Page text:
Water heaters are essential for the everyday cleanliness of your home. Showers, baths, dishwashers, washing machines, and faucets all utilize hot water to keep you and your home safe from bacteria, dirt, and grime. When water heaters fail to function properly, dishes and clothes cannot be cleaned properly, and you suffer the inconvenience of a cold shower. Fortunately, many water heater problems can be fixed easily, either by yourself or by a licensed professional. Below you can find information on common problems water heaters face and how to fix them.
Common water heater problems and how to troubleshoot them
Water heater problems can be caused by electrical or gas problems, failures in water heater elements, or faulty pipes or valves.
1. Water heater is not heating water.
A lack of hot water can be caused by a variety of issues. In electric water heaters, a power loss or heating element failure can cause water to no longer heat in the tank. In gas water heaters, a faulty gas connection, a bad pilot light, or a bad burner can cause no water to heat.
Electric water heater
If you own an electric water heater and you do not have hot water, check the breaker to check if it has tripped unexpectedly. If it has, reset the circuit, and your water heater should continue to operate normally. If there were no power disturbances, the heating element may be at fault. In this case, the element must either be repaired or replaced by a professional.
Gas water heater
If you own a gas water heater and do not have hot water, check that the pilot light is on. If the temperature has dropped low enough, the lines may be frozen. In this case, the lines must be thawed before water can be heated. If the pilot light is on, the lines are not frozen, but the water is still not heating, you will need a professional to assess your heater for problems.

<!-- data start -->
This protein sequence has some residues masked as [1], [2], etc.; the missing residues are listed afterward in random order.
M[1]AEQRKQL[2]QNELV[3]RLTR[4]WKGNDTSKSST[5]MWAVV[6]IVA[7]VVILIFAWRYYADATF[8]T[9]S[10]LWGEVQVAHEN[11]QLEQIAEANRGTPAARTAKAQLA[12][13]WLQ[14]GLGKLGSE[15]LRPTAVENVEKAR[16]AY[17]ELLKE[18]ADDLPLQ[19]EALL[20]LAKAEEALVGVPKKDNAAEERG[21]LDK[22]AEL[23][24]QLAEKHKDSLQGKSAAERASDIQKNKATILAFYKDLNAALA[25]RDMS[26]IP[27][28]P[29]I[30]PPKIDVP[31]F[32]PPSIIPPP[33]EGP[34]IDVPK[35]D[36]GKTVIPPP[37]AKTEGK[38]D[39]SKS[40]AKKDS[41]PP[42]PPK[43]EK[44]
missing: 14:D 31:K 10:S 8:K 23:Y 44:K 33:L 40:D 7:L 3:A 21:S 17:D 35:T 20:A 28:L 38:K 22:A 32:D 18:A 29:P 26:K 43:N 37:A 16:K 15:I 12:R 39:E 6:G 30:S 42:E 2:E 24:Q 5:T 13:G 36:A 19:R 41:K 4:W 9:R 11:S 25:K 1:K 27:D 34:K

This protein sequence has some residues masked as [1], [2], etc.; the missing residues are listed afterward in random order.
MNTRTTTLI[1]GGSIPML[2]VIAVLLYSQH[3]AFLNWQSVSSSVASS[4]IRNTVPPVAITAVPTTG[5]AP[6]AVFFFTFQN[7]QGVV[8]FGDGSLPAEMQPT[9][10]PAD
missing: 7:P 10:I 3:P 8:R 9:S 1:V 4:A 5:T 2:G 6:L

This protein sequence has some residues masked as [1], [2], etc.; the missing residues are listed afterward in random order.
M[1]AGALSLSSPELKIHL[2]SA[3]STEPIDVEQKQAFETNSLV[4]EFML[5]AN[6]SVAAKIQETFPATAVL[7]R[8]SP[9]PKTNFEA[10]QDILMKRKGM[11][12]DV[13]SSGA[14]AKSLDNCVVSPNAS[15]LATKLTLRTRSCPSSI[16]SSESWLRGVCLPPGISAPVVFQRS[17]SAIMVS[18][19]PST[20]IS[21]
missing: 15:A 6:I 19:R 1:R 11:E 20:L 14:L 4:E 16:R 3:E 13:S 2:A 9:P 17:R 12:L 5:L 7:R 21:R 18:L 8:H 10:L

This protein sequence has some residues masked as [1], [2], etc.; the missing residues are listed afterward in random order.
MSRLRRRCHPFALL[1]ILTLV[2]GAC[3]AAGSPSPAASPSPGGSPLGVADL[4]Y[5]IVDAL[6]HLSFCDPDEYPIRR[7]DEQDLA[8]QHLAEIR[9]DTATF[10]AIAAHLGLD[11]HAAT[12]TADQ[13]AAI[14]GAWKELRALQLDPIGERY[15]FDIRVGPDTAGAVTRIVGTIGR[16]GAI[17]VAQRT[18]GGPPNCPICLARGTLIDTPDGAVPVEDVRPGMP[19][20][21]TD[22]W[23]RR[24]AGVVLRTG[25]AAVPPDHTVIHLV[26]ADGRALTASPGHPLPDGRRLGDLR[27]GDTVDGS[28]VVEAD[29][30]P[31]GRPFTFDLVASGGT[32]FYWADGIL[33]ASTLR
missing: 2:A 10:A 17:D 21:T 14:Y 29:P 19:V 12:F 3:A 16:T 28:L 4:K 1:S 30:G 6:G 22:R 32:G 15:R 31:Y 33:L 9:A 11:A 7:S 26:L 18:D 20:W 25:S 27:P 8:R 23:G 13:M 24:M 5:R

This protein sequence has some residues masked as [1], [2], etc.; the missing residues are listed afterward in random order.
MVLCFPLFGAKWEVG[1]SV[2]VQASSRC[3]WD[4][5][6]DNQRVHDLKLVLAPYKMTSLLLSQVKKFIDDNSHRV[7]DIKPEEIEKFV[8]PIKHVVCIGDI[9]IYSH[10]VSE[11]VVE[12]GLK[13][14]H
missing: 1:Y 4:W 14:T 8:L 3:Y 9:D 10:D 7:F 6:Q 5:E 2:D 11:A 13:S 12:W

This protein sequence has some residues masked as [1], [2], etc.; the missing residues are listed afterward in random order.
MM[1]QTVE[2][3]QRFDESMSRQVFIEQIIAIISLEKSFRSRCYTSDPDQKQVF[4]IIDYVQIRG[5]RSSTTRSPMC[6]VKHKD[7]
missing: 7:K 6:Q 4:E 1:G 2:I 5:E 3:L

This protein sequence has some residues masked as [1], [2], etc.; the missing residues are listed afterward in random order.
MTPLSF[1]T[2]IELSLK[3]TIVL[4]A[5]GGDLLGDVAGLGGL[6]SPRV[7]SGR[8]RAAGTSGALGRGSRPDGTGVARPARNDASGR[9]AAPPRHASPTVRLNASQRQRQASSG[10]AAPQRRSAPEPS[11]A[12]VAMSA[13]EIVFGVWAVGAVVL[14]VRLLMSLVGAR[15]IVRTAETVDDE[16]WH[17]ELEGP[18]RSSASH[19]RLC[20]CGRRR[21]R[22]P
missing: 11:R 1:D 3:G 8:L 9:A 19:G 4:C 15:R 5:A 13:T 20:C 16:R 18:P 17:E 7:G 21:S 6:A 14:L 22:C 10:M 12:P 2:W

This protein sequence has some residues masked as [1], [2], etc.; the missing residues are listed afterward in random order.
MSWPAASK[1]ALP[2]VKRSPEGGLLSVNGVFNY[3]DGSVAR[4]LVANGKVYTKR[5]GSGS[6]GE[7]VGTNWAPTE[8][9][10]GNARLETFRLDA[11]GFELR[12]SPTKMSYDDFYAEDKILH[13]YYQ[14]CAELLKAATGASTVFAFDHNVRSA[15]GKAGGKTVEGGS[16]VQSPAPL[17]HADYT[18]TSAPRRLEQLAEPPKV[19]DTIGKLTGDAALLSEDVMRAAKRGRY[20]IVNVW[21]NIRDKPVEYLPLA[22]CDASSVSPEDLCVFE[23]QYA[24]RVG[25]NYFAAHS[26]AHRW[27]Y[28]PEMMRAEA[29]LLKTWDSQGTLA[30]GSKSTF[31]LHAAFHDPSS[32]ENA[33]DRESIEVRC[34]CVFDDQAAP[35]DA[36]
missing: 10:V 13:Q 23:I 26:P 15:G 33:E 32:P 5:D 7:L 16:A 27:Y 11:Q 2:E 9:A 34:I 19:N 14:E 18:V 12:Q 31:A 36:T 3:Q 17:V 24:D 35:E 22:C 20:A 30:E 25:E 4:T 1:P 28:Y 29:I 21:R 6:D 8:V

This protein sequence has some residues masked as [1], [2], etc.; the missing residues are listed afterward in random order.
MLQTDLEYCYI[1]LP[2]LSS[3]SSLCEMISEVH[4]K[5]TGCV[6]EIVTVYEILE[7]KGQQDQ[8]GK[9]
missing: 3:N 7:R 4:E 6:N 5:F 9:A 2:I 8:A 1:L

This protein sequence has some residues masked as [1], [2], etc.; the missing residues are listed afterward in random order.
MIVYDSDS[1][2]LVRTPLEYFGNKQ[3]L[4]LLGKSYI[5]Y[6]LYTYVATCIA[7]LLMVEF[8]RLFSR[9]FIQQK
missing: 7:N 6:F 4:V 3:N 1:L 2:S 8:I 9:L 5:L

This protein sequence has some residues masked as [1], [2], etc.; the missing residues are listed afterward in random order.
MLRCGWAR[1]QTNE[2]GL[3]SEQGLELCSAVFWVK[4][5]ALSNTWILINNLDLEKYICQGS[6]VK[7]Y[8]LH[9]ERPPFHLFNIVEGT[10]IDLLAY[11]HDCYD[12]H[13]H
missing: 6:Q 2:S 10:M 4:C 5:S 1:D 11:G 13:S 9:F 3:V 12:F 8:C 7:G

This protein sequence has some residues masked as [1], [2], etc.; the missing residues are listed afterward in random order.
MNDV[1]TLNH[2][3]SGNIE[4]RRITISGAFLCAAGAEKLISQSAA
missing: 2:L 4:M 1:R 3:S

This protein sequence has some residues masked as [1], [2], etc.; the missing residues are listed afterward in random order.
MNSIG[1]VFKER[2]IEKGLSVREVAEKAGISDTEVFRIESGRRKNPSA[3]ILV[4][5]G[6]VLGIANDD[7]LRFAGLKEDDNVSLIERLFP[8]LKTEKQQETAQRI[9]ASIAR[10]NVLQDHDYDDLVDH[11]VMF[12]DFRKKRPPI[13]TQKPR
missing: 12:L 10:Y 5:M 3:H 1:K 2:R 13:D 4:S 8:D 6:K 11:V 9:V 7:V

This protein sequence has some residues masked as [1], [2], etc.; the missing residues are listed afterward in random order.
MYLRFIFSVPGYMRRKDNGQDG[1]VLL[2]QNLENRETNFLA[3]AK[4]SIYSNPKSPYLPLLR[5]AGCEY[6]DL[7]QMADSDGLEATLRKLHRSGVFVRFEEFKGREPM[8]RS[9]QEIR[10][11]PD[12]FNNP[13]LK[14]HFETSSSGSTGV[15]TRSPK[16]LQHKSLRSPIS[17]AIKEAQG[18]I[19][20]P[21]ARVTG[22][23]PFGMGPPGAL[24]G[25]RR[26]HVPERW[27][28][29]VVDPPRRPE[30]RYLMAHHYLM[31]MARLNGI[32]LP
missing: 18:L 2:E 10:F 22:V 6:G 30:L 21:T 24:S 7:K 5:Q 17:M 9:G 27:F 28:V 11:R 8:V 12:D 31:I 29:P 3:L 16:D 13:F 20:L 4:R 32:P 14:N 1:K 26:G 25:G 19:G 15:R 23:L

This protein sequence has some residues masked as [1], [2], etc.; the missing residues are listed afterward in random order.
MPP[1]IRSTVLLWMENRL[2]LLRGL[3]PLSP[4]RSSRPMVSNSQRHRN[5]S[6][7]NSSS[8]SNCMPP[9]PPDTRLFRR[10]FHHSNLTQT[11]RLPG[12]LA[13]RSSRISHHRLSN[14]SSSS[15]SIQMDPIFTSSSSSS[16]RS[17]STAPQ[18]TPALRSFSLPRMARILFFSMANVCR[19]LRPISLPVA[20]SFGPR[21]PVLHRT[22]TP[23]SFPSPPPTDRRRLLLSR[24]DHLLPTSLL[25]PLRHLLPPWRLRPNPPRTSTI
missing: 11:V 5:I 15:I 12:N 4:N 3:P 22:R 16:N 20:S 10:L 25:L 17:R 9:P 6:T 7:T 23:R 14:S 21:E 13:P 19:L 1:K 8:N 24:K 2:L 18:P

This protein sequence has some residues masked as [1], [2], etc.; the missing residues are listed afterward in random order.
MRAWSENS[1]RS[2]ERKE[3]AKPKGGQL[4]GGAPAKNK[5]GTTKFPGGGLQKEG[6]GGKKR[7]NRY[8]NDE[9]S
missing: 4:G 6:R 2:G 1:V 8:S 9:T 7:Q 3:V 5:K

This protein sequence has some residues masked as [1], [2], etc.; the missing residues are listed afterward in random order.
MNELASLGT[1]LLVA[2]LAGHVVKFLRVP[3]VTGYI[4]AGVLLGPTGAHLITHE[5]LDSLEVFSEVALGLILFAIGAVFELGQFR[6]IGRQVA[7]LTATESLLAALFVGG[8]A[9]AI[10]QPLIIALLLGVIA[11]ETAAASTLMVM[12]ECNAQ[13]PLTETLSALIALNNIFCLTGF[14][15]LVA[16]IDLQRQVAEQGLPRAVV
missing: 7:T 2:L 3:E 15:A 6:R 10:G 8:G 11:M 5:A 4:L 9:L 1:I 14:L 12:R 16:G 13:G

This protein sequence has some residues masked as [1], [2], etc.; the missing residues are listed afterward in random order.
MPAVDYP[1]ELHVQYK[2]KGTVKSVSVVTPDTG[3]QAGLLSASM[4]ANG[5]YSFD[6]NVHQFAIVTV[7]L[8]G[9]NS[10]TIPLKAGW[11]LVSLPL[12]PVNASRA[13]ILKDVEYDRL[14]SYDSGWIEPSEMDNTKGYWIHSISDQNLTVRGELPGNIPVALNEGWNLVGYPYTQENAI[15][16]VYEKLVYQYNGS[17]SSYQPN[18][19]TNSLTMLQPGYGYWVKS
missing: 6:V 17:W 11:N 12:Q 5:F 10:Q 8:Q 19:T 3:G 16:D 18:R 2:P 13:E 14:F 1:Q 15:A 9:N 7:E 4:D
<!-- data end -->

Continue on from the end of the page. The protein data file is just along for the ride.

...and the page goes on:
2. Hot water has a foul odor.
A foul smell coming from your hot water typically means that the water has been sitting in your water heater for too long. To ensure that the smell is caused by the water heater, run cold water to check if it possesses the same odor as the hot water. If only the hot water contains a foul odor, the problem lies within the water heater. In this case, bacteria were allowed to grow as water sat at a constant temperature in the heater for an extended period. If the odor persists or is present elsewhere, hydrogen sulfide may be to blame. If you are unsure of the cause of the odor, it is worth performing a water test.
To combat hot water with a foul odor, the heater must be flushed. All water heaters should be flushed at least once annually to prevent the buildup of sediment, minerals, and bacteria. Flushing reduces the chances of bacteria infesting a water heater, even when water has been sitting in the tank for a long time.
How to flush a water heater
- Shut off the water heater. For a gas water heater, set the thermostat to the “Pilot” setting. For an electric heater, turn off the power to the heater at the fuse box.
- Close the cold-water valve. This is located at the top of the tank.
- Allow the heater to sit. This prevents the risk of burns while emptying the tank. Allow the tank to sit for at least two hours before proceeding.
- Connect a garden hose to the drain valve. If the water is cool, you can drain it into a drain or your lawn. Warm or hot water should not be drained onto your lawn or plants.
- Turn on a hot water faucet in your home. This prevents pressure from building up in your lines during the draining process.
- Open the drain valve. Allow the tank to completely empty. Take note of any concerning symptoms in your tank, such as leaks or any abnormal sounds.
- Turn on the cold water. Allow the cold water to run through the hose until the water appears clear. Shut the cold water off once the water is clear. This rinses the tank, removing any bacteria that may remain on the heater’s walls.
- Close the drain valve and remove the hose. Once the tank has been sufficiently flushed, the drain valve should be closed so the tank can fill.
- Fill the tank. Once the drain valve is closed and the hose is disconnected, turn the cold water on to let the tank fill. The hot water faucet in your home should remain open during this step. Once the hot water faucet in your home is running without any fluctuations in flow, the water heater is full.
- Turn on the water heater. For gas heaters, change the thermostat to its normal settings. For electric heaters, turn the power to the heater on at the fuse box. The heater will begin heating the water.
3. Limescale is building up in water heater.